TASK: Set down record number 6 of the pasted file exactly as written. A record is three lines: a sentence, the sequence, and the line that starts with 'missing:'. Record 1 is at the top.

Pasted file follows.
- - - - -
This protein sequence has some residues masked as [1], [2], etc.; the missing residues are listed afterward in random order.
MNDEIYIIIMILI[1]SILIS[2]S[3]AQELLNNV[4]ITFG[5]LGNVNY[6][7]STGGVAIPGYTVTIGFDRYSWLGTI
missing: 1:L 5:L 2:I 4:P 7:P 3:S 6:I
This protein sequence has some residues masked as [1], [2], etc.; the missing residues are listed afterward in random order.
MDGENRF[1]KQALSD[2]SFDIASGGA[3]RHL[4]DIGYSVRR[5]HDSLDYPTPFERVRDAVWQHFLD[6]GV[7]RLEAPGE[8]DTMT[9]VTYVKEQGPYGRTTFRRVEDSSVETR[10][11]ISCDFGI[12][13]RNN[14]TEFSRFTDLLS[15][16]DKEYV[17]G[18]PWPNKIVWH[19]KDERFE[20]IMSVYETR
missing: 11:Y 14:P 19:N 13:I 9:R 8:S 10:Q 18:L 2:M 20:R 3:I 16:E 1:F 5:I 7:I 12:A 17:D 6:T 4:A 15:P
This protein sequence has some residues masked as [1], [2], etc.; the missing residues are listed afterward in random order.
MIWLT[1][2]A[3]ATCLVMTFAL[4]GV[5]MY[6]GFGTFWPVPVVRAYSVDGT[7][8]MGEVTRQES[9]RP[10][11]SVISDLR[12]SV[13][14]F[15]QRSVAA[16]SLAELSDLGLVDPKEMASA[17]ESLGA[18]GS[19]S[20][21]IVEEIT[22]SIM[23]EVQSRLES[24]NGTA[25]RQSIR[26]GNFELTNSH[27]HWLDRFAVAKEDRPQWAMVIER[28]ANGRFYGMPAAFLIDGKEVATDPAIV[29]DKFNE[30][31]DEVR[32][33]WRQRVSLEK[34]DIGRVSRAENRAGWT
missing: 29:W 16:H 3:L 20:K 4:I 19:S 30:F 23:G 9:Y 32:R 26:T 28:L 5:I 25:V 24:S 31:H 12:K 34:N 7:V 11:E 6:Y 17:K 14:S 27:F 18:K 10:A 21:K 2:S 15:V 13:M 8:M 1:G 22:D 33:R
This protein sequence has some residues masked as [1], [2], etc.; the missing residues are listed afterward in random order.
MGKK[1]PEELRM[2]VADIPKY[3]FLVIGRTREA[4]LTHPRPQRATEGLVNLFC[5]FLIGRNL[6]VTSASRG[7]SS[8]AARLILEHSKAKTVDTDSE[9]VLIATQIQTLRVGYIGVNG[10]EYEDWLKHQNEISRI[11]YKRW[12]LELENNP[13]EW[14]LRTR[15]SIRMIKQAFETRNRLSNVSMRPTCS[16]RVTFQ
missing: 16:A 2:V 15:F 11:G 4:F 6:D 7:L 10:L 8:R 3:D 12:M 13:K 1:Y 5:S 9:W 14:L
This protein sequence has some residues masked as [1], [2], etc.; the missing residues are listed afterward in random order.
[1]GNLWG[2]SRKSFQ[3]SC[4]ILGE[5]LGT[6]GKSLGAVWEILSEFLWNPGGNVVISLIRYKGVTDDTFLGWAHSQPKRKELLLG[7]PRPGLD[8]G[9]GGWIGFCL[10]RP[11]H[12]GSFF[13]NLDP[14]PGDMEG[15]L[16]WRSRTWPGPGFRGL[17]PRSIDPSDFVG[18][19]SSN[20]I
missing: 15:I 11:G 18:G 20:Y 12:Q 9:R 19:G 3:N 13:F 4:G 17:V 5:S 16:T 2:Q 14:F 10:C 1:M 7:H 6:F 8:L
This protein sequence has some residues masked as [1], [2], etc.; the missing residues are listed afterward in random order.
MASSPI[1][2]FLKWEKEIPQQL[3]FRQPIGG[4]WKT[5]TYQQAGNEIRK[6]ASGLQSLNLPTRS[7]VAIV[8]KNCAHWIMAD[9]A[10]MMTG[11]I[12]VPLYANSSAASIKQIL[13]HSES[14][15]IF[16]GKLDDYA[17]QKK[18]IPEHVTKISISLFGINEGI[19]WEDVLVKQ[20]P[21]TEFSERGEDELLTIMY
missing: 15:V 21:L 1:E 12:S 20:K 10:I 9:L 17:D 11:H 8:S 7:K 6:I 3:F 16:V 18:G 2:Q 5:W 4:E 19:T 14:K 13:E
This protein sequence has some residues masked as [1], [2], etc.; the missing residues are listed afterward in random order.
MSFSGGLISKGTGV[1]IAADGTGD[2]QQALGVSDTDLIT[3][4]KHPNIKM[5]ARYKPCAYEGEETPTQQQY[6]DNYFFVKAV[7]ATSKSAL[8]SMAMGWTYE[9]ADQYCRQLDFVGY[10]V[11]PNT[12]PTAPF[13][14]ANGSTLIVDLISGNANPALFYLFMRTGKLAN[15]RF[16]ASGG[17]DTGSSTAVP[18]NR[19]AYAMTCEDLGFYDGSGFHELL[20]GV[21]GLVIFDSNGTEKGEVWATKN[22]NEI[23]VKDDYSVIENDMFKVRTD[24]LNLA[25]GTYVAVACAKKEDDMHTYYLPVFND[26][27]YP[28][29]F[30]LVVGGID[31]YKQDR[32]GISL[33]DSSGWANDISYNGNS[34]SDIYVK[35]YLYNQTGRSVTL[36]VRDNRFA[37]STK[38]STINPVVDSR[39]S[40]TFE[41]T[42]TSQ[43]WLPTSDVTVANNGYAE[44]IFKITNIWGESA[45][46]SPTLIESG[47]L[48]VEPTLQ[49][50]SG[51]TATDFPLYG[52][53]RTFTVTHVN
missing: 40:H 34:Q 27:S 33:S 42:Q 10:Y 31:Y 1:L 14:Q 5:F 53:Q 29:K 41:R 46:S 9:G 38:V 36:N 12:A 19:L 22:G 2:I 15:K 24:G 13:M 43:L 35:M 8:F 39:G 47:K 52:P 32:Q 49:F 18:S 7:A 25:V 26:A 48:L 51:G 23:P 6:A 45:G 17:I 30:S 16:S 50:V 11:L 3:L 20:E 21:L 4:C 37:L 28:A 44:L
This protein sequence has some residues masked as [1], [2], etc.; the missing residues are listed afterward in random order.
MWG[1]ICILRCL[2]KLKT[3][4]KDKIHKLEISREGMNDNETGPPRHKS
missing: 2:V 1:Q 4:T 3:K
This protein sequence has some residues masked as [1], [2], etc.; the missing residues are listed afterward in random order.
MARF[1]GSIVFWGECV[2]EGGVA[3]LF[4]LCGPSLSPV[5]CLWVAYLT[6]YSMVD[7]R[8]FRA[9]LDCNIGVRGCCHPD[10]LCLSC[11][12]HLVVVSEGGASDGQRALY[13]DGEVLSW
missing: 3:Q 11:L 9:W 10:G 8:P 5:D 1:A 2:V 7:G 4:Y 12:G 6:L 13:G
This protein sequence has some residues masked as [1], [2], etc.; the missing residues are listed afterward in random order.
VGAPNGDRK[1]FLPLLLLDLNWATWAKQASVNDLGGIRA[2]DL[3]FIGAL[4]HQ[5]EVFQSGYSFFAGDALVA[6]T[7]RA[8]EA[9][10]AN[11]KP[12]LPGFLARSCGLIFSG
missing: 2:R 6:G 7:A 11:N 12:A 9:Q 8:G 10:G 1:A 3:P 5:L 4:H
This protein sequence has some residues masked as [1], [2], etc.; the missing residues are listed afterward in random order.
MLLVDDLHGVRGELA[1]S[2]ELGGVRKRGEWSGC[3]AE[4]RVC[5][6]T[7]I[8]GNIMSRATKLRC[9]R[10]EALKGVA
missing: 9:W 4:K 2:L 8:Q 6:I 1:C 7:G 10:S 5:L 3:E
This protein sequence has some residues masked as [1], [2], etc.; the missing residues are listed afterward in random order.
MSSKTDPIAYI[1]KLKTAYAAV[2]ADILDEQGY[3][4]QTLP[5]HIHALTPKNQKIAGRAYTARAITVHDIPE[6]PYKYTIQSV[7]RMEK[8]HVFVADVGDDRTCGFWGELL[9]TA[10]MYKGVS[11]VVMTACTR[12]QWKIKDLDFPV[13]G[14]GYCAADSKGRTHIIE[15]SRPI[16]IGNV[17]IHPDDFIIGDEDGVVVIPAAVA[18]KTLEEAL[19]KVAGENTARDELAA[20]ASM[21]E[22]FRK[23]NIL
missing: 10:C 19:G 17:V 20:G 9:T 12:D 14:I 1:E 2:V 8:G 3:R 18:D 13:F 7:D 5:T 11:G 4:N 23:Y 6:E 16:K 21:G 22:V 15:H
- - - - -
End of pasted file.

This protein sequence has some residues masked as [1], [2], etc.; the missing residues are listed afterward in random order.
MASSPI[1][2]FLKWEKEIPQQL[3]FRQPIGG[4]WKT[5]TYQQAGNEIRK[6]ASGLQSLNLPTRS[7]VAIV[8]KNCAHWIMAD[9]A[10]MMTG[11]I[12]VPLYANSSAASIKQIL[13]HSES[14][15]IF[16]GKLDDYA[17]QKK[18]IPEHVTKISISLFGINEGI[19]WEDVLVKQ[20]P[21]TEFSERGEDELLTIMY
missing: 15:V 21:L 1:E 12:S 20:K 10:I 9:L 17:D 11:H 8:S 7:K 6:I 3:F 16:V 18:G 2:Q 5:W 4:E 19:T 14:K 13:E